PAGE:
Australia v New Zealand – Gabba Test, Day 4: Letting it all hang out

Sunday morning, the lawn is mowed, teenaged daughter is off to her part-time job at the Red Rooster and I am sitting on the lounge chair with a prospect of watching the Baggy Green wrapping a comprehensive victory in the first Test of the summer.

Added benefit is I started a new job recently with a well known brewing company and one of the perks of the job is the monthly allowance at the staff bottle shop. It’s going to be a good day.

A lead of 503 would mean the Black Caps would need to smash a world record 4th innings chase under humid grey skies on a wicket which still looks very green.

When you look at the equation the Kiwis have 2 whole days to survive and hold on for the draw. It seems an unlikely task, but if they were to do it, it’s fair to say 500 runs could be scored by the scheduled expiration of the Test. The only number that matters for the visitors is the wickets lost column.

It’s fair to say Australian cricket fans have been spoilt in the past couple of decades. Captaincy looks simple when you can throw the ball to the likes of McGrath, Warne, Gillespie, Harris and know that virtually every delivery is a potential wicket taker.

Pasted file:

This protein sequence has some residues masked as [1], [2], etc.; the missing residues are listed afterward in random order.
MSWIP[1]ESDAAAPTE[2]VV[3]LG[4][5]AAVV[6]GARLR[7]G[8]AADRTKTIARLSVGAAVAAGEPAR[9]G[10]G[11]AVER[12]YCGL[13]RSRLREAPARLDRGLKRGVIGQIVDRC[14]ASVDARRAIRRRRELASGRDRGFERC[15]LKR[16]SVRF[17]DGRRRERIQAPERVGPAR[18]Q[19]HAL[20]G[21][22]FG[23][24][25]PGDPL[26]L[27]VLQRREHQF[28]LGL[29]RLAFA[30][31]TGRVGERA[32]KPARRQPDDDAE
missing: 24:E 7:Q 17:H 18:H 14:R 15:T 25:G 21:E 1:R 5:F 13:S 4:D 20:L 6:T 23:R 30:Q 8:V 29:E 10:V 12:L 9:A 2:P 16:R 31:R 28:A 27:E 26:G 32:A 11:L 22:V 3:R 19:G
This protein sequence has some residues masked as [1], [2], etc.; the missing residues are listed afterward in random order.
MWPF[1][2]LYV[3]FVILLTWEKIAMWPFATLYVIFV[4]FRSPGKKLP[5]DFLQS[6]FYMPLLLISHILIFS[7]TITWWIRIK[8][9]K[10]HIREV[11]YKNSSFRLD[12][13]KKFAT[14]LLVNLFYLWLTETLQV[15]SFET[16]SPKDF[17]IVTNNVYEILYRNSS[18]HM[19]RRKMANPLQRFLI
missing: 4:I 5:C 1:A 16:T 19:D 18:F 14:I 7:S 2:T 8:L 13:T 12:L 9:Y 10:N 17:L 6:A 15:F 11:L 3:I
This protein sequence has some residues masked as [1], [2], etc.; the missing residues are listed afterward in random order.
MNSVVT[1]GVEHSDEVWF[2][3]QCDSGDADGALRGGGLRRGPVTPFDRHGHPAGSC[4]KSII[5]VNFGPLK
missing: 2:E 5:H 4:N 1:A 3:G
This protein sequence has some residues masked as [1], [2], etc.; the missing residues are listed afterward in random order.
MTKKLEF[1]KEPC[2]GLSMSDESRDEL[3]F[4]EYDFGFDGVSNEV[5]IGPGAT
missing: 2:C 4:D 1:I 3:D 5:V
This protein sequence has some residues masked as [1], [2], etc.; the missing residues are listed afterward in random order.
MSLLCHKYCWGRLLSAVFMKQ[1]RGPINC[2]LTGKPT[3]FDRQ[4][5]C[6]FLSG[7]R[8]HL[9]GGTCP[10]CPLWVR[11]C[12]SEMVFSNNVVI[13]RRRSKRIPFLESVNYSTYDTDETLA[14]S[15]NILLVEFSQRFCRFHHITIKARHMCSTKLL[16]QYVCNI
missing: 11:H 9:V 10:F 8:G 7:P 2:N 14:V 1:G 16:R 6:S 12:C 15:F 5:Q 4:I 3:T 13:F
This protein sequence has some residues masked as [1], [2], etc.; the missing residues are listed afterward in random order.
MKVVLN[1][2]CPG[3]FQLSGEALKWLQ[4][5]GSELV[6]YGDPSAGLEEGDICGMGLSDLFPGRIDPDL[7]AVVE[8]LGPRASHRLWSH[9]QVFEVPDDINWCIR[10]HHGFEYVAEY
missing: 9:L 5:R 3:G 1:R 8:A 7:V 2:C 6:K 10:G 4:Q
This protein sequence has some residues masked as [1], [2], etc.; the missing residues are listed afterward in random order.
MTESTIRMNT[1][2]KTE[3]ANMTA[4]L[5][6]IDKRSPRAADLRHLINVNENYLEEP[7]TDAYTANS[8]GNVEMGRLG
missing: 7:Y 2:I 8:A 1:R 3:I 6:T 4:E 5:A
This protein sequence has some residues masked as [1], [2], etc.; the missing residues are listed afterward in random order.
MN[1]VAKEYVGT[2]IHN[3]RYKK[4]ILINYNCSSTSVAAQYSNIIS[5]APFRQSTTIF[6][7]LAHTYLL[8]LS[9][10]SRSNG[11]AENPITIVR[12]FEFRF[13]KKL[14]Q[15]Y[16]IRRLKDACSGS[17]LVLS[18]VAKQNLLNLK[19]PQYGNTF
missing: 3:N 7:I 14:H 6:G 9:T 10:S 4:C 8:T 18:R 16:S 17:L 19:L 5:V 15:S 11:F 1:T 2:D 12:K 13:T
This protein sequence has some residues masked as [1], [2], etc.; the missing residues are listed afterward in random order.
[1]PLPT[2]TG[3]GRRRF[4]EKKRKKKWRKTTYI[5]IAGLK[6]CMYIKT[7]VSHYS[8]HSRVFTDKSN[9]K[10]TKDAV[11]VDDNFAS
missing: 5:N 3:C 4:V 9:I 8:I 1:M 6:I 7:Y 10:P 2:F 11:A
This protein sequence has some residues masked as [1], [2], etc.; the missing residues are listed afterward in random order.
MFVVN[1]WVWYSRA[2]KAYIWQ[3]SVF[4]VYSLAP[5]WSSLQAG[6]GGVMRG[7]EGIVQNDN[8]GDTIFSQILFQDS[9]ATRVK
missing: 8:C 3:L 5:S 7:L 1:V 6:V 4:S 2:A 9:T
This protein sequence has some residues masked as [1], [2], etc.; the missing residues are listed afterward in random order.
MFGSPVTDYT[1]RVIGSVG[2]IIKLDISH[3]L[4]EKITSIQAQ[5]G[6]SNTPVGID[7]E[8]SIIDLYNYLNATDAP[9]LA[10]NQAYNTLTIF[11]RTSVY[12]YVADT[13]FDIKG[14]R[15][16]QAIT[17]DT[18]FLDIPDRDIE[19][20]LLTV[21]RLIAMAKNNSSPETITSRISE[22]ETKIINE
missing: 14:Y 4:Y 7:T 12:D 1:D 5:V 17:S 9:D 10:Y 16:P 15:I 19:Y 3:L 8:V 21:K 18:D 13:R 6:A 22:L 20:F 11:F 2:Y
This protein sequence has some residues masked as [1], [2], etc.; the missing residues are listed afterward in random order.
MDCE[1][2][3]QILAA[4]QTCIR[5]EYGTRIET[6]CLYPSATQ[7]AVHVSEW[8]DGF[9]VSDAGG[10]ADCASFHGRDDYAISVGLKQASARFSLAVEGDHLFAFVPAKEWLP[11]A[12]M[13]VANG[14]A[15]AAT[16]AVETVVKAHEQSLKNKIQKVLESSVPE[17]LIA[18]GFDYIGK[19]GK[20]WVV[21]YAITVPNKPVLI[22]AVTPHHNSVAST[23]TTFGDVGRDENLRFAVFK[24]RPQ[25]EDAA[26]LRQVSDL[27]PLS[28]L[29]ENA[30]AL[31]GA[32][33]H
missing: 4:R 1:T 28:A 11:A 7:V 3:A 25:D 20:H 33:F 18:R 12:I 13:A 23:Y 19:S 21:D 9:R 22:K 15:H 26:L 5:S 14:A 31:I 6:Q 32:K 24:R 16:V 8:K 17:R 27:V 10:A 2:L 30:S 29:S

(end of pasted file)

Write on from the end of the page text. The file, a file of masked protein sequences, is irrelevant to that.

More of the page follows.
And whilst the two Mitchell’s have the capacity to do the same, they have both gone through periods of play where they have been made to look very ordinary and are then suddenly unplayable in the very next Test. It’s this lack of consistency that should be what the Black Caps need to be banking on in the hope of lasting the distance.

The first hour the bowling has been very good, but Martin Guptill and Tom Latham have been in survival mode and have seen off the new ball very effectively. Latham cops one of those Starc swinging sandshoe crushers and is given out. Why doesn’t Starc bowl more of these in Test matches, when it seems at least 3 balls of every over in the one dayers is this precise delivery?

Unfortunately for Latham the clouds have gotten darker and the rain is closing in, so the umpires have decided to take an early lunch. It’s definitely the right decision.

After lunch the class of Williamson is on show once again as he is taking easy runs from all the bowlers.